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Regents criticism increases

UI faculty: President search controversy part of wider problem

Diane Heldt

The Gazette

December 5, 2006

Excerpts from Gazette editorial board meeting

[Note: This material is copyright by The Gazette, and is reproduced here as a matter of "fair use" for non-commercial, educational purposes only. Any other use may require the prior approval of The Gazette.]

  CEDAR RAPIDS — The state Board of Regents is dysfunctional, with a top-down management style that creates and feeds distrust at the University of Iowa, faculty leaders told The Gazette on Monday.

  That must be fixed for the board’s relationship with UI faculty, staff and students to be productive, they said.

  ‘‘I think a president has to be given conditions in which to s u c c e e d , ’ ’ said Katherine Tachau, UI professor of history. ‘‘So the big solution is a change in the way the board operates. And that presumably means a change in the board leadership.’’

  The faculty leaders said they, staff and student leaders have made these opinions clear to Gov. Tom Vilsack, who stepped in last week in an attempt to craft a resolution to the stalled UI presidential search.

  Tachau was one of four UI faculty leaders who met with The Gazette Editorial Board. The others were Dr. Francois
Abboud, Steve Collins and Faculty Senate President Sheldon Kurtz.

  Tachau and Abboud, the Edith King Pearson chair in cardiovascular research and director of the Cardiovascular Research Center, were vice chairs of a search committee that recommended to the regents four candidates to succeed David Skorton. Skorton left in June for the Cornell University presidency. The search went into limbo after a 6-2 regents’ vote on Nov. 17 to reject the four candidates, disband the search committee and start over. The decision set off a furor on campus.

  The faculty leaders meeting with The Gazette said the search controversy is a symptom of larger problems. Of chief concern, they said, is a top-down management style that does not place importance on public board discussions and decisions, or on involving campus leaders.

  ‘‘Their modus operandi is to not have discussions,’’ Kurtz said. ‘‘I simply do not believe they’re operating the way the people of Iowa believe they need to be operating.’’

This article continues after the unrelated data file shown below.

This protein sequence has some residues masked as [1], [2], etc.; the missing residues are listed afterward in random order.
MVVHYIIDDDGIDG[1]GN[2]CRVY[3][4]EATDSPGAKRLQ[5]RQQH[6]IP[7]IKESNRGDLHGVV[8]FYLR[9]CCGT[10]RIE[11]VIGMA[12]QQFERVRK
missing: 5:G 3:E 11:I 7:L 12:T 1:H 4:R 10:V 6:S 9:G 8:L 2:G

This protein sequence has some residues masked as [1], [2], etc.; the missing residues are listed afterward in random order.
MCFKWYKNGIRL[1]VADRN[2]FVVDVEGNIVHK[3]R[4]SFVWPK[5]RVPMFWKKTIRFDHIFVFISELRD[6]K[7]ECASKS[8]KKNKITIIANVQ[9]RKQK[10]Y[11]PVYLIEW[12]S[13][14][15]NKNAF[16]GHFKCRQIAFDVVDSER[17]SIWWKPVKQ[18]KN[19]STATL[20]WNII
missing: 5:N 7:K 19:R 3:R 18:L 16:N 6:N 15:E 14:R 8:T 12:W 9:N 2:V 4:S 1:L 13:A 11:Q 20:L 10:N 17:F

Regents President Michael Gartner of Des Moines said the complaints he has heard from Kurtz and others ‘‘never seem to have much of a fact base to them.’’

  ‘‘I guess I don’t understand, these guys are going around the state trashing the regents while the regents are working very hard to try to find a very good president,’’ Gartner told The Gazette last night.

  Abboud and Tachau provided new details about the search, including:

  The faculty leaders said they hope campus interviews are held if the regents relaunched the presidential search in a closed session Monday morning.

  Kurtz said he is telling Faculty Senate members to keep Tuesday, Dec. 12, open in case he and other faculty leaders decide to revive a no-confidence vote on regents leadership.

  However, it would be premature to say a vote would be held, said he and Collins, who headed the presidential search that resulted in Mary Sue Coleman’s hiring in 1995. Faculty, staff and student leaders agreed last week to postpone such votes to give Vilsack time to resolve the dispute.

Excerpts from Gazette editorial board meeting

 On accusations of limiting public discussion of issues:

  Sheldon Kurtz: ‘‘It’s a secretive atmosphere . . . We just don’t think it’s a good way to operate . . .

  Sandy Boyd ( former UI president and current professor of law) said to me, ‘This is the worst thing that’s happened to the University of Iowa since I’ve come to Iowa City.’ ’’ On reconsidering the Nov. 17 decision to reject four presidential finalists: Kurtz: ‘‘I just don’t understand why a vote to reconsider would not be done in the open.’’

  Dr. Francois Abboud: ‘‘The question is: Are they going to act accordingly? . . And if they don’t, what are the consequences?’’

  On building off University of Iowa strengths:

  Kurtz: ‘‘The problem is, you need a leader to pull it off. And he (Gartner) won’t be able to pull it off. And the reason is nobody trusts him on our campus.’’

  On a lack of confidence UI campus groups have in regents leadership:

  Katherine Tachau: ‘‘ The level of skepticism now was provoked by their unwillingness to have even a superficial discussion in public regarding their decisions.

  The process has been so opaque, we can’t explain the wisdom or lack of wisdom to our constituents.’’

  Kurtz: ‘‘It is not between the regents and the faculty only . . . We (faculty, staff, students) have been speaking with one mind and one voice with respect to all of these questions.’

  On ties that some current and former regents have to Wellmark Blue Cross and Blue Shield, Iowa’s largest health insurance provider, and which provides coverage at University Hospitals and for UI employees:

  Tachau: ‘‘ I’m personally mystified why a public university should have such a large preponderance of connections’’ to Wellmark.

  On Gov. Tom Vilsack stepping into the discussion last week in an attempt to find a resolution:

  Tachau: ‘‘I think he’s come to appreciate from lots of voices around the state that this crisis is very harmful to the university and to the state. Delay is not neutral, it is actually very harmful.’’

  Abboud: ‘‘He may have begun to realize that Gartner has become a liability at this point. The big solution is a change in the way the board operates. And that presumably means a change in the board leadership."